Fresh from unveiling Bay Trail SoCs that are primed to power the next generation of tablets, Intel has provided a glimpse of the performance offered by these new Atom Z3000-series chips.
New core, new tricks
These Atoms, based on the Silvermont architecture, boost previous-generation Clover Trail performance by adopting a clean-sheet design based on an out-of-order execution design. Intel eschews the PowerVR graphics found in Clover Trail and replaces it with a cut-down version of the HD Graphics present in Ivy Bridge processors. The result? Significantly better all-round performance without an increase in power consumption.
3x previous-gen performance?
Intel ran through a couple of applications during a heavily-controlled 'benchmarking' session at IDF. First up was Cinebench R11.5, the reviewers' favourite, and Intel had an Acer tablet featuring a Clover Trail Z2760 Atom chip (2C/4T) up against a reference tablet with a top-of-the-range Bay Trail Z3770 (4C, 4T). Both ran 32-bit software installs of Windows 8 - there's no support for connected standby for 64-bit just yet - though the Bay trail, for some reason, used the latest 8.1 preview. It was entirely annoying that Intel couldn't provided an apples-to-apples comparison.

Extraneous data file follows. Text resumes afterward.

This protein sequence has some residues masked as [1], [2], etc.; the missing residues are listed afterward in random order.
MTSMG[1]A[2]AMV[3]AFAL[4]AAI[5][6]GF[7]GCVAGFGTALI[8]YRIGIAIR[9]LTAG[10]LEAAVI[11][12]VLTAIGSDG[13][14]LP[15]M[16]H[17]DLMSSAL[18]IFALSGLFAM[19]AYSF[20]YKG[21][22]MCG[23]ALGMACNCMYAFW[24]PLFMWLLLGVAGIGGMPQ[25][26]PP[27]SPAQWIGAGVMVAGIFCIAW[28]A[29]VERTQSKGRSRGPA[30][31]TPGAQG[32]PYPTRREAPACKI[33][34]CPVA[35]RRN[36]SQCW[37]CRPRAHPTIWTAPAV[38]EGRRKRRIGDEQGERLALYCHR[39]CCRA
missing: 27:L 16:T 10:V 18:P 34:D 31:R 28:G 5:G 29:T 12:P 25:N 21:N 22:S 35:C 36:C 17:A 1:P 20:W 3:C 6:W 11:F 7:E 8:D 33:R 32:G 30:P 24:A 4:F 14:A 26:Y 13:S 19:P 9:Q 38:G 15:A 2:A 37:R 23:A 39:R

The Bay Trail tablet scored 1.45 marks when evaluated using the all-core test. The score doesn't mean a lot without comparisons, granted, so let's contextualise it. The Clover Trail tablet scores 0.55, AMD's rival Kabini-powered A4-5000 around 1.5, and a Core i5-2467M-bearing Samsung Series 9 notebook some 1.93 marks.
Tripling the score of the last-gen Clover Trail Atom tablet is no small feat but all-core numbers are practically useless without taking power consumption into account... and that's the impressive part. Intel had both tablets' SoCs connected to high-end power meters and both Clover Trail and Bay Trail silicon pulled up to 3W at full chat.
An everyday-use tablet
Does this make the best Bay Trail SoC good enough for everyday usage? It's way too early to say that, yet it's clear this new Atom is certainly better when under strenuous load. Intel says the chip has been designed to offer excellent single-thread performance, which wasn't specifically tested, and we're quietly optimistic on its chances of running everyday applications efficiently.
Intel also ran through the usual SunSpider test and showed the Bay Trail returning a result of 343ms, compared with 717ms for Clover Trail, where lower is better.
Graphics, too, are much improved, to the tune of between 2-3x, according to Intel's own estimates, and the company's folks were at pains to show that Bay Trail's HD Graphics could play most app-store games at a full-HD resolution allied to high-quality settings.
It's easy to get carried away with the apparent strength of Bay Trail SoCs for tablets. Tempering this notion, do understand and appreciate that the best Bay Trail SoC remains fundamentally slower than the least-powerful mobile Haswell chip.
We come away with the feeling that Intel will be at least competitive against the best tablet-optimised SoCs from Qualcomm, ARM, Nvidia, et al. Built for both Android and Windows, choosing your next tablet may have become that little bit more difficult.